At an event the other day, discussing the merits of Non-Executive Directors (NEDs), I was asked “So what is the difference between Advisory Boards, Advisory Councils and NEDs?” As the MD of a company that creates and manages Advisory Councils, they hoped I could clear up the confusion. And it is actually a really good question.
The similarities between Advisory Boards, Advisory Councils and NEDs
Before looking at the differences though, it’s perhaps worth touching on their similarities.
In essence, they are all tools used by organisations to help make better decisions. They offer expertise, advice, guidance and opinion.
Typically they are formed of experienced executives from private business, academia, the public sector, or not-for-profit organisations. All act in an ‘advisory capacity’. But that’s really where the similarities end…
What is an Advisory Board?
Advisory Boards are in many ways similar to NEDs.
Who are on Advisory Boards?
They tend to be industry or academic experts providing support to the Board or the wider business. Typically, they have ‘been there, done that’, or they are ‘guru’s’ in a particular field.
- They offer respectability to an organisation and provide practical input and direction to the Board or Executives of the business.
- Advisory Boards ‘do what it says on the tin’, they act as an advisory group (or as individuals), helping steer, promote or run the business.
- The lack of liability and responsibility associated with the running of the organisation can allow you to tap into certain experts who may not want to be Non-Executive Directors.
- They don’t sit on the Board like NEDs.
- They don’t have the same liabilities or responsibilities at NEDs.
- They may input into strategy and process, but they don’t cast a vote on strategic or organisational decisions. It’s the role of de jure Directors to take responsibility for the actual decision making, and they carry the corporate ‘can’ if things go wrong!
What is an Advisory Council?
So that leads us to Advisory Councils, which sound similar to Advisory Boards. Indeed, although they have a common end goal, their function and mode of operation is quite different.
Their raison d’etre is to advise and influence the strategy and direction of the business. They do this by providing feedback, thought leadership, co-creation, and opinion to help develop new products, evaluate propositions or assess services.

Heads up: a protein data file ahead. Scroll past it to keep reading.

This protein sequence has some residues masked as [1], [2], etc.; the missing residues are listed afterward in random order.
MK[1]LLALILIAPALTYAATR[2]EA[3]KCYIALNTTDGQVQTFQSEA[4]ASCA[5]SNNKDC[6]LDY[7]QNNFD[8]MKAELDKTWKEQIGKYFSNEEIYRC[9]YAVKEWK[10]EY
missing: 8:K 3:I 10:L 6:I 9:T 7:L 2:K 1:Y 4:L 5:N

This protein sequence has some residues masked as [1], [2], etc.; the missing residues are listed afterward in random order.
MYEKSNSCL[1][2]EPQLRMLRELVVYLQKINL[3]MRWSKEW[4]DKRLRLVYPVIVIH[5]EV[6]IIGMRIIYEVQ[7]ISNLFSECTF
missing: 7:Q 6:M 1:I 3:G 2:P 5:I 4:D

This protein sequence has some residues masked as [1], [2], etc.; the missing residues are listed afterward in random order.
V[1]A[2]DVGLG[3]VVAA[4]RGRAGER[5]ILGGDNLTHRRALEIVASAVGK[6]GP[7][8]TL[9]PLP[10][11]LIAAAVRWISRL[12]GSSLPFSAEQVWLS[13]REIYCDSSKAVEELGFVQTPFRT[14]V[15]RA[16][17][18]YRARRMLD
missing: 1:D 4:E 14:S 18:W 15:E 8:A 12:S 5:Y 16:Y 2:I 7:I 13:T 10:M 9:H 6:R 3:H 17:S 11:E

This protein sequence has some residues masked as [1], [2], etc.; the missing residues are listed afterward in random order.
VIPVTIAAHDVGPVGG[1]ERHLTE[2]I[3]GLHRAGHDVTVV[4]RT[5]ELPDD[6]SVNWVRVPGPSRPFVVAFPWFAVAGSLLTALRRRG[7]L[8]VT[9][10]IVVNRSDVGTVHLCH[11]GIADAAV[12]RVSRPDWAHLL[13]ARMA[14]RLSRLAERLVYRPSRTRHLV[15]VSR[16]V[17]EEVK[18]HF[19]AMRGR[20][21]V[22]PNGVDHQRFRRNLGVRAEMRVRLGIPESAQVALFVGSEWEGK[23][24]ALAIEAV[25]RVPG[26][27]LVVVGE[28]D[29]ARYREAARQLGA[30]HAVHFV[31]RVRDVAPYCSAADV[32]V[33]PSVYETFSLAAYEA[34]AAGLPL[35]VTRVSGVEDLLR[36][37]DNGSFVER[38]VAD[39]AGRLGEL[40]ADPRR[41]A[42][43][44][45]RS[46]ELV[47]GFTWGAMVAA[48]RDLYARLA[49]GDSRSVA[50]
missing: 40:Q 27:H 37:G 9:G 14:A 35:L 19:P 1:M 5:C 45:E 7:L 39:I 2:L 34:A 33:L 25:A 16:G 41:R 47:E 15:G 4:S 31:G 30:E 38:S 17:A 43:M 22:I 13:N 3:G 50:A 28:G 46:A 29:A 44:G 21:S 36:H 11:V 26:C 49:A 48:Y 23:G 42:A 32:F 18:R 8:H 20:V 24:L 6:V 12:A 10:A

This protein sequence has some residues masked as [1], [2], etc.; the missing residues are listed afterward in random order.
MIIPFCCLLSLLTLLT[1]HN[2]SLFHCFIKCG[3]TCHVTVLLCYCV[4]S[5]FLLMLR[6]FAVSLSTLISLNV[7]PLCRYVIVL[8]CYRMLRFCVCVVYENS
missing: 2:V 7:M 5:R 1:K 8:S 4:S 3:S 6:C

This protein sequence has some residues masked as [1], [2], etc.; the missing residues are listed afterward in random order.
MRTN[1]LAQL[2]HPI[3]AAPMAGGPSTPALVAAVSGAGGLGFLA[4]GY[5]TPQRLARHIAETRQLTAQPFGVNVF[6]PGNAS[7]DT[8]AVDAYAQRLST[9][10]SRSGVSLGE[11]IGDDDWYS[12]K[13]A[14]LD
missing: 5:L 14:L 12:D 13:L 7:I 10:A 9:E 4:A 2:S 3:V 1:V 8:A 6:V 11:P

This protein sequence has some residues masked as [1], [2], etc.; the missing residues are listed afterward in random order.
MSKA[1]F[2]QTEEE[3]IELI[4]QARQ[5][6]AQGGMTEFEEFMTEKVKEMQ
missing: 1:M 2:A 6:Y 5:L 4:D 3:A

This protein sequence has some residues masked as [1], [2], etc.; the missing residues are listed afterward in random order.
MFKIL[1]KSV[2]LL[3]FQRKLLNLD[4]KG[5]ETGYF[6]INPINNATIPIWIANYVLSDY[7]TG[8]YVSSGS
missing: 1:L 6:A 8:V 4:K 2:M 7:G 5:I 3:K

Who is on an Advisory Council?
The Advisory Council will normally comprise key clients, stakeholders or thought leaders. An Advisory Council typically has many more members than Advisory Boards or NEDs. They can range in size from less than fifty to many thousands of customers, c-suite executives or stakeholders.
Advisory Council members should be selectively recruited to ensure they are representative of the customer base, prospect base or some other cohort. They normally interact with the business online, but also by phone or occasionally face-to-face. Sometimes people refer to them as B2B panels or communities, but their role is far more than just a research tool.
- Well set up and managed they become a fully engaged forum of VIPs, providing valuable advice and feedback on a range of subjects.
- They are extremely flexible and varied – neither NEDs nor Advisory Boards can offer the range of advice or match the flexibility of Advisory Councils.
- Recruiting and maintaining a representative group can be challenging and requires skill and time.
- If the company sells overseas, then the membership of the Advisory Council should reflect this and bring an international perspective to the organisation – which can bring added complexities.
What are Non-Executive Directors (NEDs)
Most people understand the role of the NED, to some extent at least. There’s no doubt they are valuable to a business, if chosen well.
Who are the Non-Executive Directors?
Non-Executive Directors are selected to influence a company’s overall direction and priorities. Their input is usually around 20 days per annum. As de jure Directors they sit on the Board and typically input into strategy, risk and compliance.
Their focus is not normally operational process or day-to-day executive tasks, their input primarily relates to high level boardroom decision making.
- While NEDs are not always experts in the industry or the service that the company provides, they instead may be specialists in a particular field, role or function. Having an outside opinion can help raise issues or questions that may not have been considered before.
- There is a selection process involved which can help you ensure you have a good balance of expertise and experience.
- Most people seem less aware of the corporate governance involved and the fiduciary liabilities that NEDs have responsibility for.
- From a company’s perspective there is the process of selection, appointment, remuneration, defining a service contract, and notification of appointment to Companies House, all of which make it far from straightforward.
- The resulting advice does not usually help general executives who run segments, departments, regions, products, services or functions.
So, in simplistic terms these are the main differences between Advisory Boards, Advisory Councils and NEDs. They each serve different purposes and bring different perspectives. Businesses would be wise to consider them all, and potentially benefit from all three!
To help understand the Advisory Council more, we have produced a best practice guide to Designing and implementing an Advisory Council which you can download here.